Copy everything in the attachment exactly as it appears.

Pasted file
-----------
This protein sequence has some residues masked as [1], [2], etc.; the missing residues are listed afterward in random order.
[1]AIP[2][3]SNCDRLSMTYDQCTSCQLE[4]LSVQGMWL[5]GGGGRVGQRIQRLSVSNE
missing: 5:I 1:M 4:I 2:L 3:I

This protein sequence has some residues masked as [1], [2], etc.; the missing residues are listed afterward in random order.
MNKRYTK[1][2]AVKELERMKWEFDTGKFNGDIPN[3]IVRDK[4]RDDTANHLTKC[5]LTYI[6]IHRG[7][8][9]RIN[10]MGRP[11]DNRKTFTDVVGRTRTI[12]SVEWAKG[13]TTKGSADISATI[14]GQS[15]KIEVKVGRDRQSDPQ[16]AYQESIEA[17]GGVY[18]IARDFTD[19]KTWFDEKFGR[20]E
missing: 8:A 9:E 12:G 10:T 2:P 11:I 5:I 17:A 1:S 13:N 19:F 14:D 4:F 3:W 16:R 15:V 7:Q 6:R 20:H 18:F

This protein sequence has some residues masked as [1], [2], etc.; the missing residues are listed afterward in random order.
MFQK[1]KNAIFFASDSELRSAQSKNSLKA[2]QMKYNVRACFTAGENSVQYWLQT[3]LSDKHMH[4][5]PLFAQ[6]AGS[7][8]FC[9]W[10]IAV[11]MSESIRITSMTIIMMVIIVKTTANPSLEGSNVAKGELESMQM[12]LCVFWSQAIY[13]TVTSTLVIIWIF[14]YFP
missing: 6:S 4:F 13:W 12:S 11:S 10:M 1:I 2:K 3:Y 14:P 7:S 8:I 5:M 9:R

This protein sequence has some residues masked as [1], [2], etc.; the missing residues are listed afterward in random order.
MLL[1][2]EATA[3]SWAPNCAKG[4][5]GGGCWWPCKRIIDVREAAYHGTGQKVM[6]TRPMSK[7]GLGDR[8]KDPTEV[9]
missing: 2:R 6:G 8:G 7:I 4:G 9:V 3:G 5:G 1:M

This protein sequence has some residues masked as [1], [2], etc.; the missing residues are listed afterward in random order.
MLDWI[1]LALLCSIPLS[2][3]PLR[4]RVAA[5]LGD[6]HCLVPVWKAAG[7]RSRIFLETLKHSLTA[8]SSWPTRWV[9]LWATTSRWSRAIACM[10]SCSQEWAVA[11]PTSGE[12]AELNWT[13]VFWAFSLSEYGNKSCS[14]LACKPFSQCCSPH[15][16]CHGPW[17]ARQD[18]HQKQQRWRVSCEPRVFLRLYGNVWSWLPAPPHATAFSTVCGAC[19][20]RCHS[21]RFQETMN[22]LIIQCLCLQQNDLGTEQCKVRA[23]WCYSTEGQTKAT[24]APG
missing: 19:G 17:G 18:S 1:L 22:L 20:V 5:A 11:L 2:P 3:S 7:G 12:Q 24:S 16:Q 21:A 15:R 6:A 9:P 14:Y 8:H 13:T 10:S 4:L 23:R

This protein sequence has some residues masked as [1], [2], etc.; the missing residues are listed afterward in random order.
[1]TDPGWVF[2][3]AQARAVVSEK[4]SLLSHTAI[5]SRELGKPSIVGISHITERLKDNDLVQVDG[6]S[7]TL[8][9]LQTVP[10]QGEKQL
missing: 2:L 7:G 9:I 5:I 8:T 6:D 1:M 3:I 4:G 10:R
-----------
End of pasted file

This protein sequence has some residues masked as [1], [2], etc.; the missing residues are listed afterward in random order.
[1]AIP[2][3]SNCDRLSMTYDQCTSCQLE[4]LSVQGMWL[5]GGGGRVGQRIQRLSVSNE
missing: 5:I 1:M 4:I 2:L 3:I

This protein sequence has some residues masked as [1], [2], etc.; the missing residues are listed afterward in random order.
MNKRYTK[1][2]AVKELERMKWEFDTGKFNGDIPN[3]IVRDK[4]RDDTANHLTKC[5]LTYI[6]IHRG[7][8][9]RIN[10]MGRP[11]DNRKTFTDVVGRTRTI[12]SVEWAKG[13]TTKGSADISATI[14]GQS[15]KIEVKVGRDRQSDPQ[16]AYQESIEA[17]GGVY[18]IARDFTD[19]KTWFDEKFGR[20]E
missing: 8:A 9:E 12:G 10:T 2:P 11:I 5:I 17:A 1:S 13:N 19:F 14:D 4:F 3:W 16:R 15:V 7:Q 6:R 20:H 18:F

This protein sequence has some residues masked as [1], [2], etc.; the missing residues are listed afterward in random order.
MFQK[1]KNAIFFASDSELRSAQSKNSLKA[2]QMKYNVRACFTAGENSVQYWLQT[3]LSDKHMH[4][5]PLFAQ[6]AGS[7][8]FC[9]W[10]IAV[11]MSESIRITSMTIIMMVIIVKTTANPSLEGSNVAKGELESMQM[12]LCVFWSQAIY[13]TVTSTLVIIWIF[14]YFP
missing: 6:S 4:F 13:W 12:S 11:S 10:M 1:I 2:K 3:Y 14:P 7:S 8:I 5:M 9:R

This protein sequence has some residues masked as [1], [2], etc.; the missing residues are listed afterward in random order.
MLL[1][2]EATA[3]SWAPNCAKG[4][5]GGGCWWPCKRIIDVREAAYHGTGQKVM[6]TRPMSK[7]GLGDR[8]KDPTEV[9]
missing: 2:R 6:G 8:G 7:I 4:G 9:V 3:G 5:G 1:M

This protein sequence has some residues masked as [1], [2], etc.; the missing residues are listed afterward in random order.
MLDWI[1]LALLCSIPLS[2][3]PLR[4]RVAA[5]LGD[6]HCLVPVWKAAG[7]RSRIFLETLKHSLTA[8]SSWPTRWV[9]LWATTSRWSRAIACM[10]SCSQEWAVA[11]PTSGE[12]AELNWT[13]VFWAFSLSEYGNKSCS[14]LACKPFSQCCSPH[15][16]CHGPW[17]ARQD[18]HQKQQRWRVSCEPRVFLRLYGNVWSWLPAPPHATAFSTVCGAC[19][20]RCHS[21]RFQETMN[22]LIIQCLCLQQNDLGTEQCKVRA[23]WCYSTEGQTKAT[24]APG
missing: 19:G 17:G 18:S 1:L 22:L 20:V 5:A 11:L 2:P 3:S 7:G 12:Q 24:S 16:Q 21:A 15:R 6:A 9:P 14:Y 8:H 13:T 10:S 4:L 23:R

This protein sequence has some residues masked as [1], [2], etc.; the missing residues are listed afterward in random order.
[1]TDPGWVF[2][3]AQARAVVSEK[4]SLLSHTAI[5]SRELGKPSIVGISHITERLKDNDLVQVDG[6]S[7]TL[8][9]LQTVP[10]QGEKQL
missing: 2:L 7:G 9:I 5:I 8:T 6:D 1:M 3:I 4:G 10:R